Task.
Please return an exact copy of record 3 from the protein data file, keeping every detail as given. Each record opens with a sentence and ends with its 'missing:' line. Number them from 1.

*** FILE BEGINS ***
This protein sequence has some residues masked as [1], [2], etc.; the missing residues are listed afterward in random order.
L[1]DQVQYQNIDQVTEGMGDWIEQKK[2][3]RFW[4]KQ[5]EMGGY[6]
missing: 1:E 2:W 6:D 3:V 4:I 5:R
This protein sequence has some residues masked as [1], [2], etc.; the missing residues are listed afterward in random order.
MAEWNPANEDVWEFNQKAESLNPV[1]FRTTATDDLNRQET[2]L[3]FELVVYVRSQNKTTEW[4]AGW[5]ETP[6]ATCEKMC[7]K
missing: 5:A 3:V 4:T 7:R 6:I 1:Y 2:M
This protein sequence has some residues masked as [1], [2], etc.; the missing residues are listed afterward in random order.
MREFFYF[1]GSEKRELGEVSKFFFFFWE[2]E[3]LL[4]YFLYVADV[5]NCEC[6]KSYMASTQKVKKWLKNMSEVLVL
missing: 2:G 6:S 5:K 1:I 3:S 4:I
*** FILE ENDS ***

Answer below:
This protein sequence has some residues masked as [1], [2], etc.; the missing residues are listed afterward in random order.
MREFFYF[1]GSEKRELGEVSKFFFFFWE[2]E[3]LL[4]YFLYVADV[5]NCEC[6]KSYMASTQKVKKWLKNMSEVLVL
missing: 2:G 6:S 5:K 1:I 3:S 4:I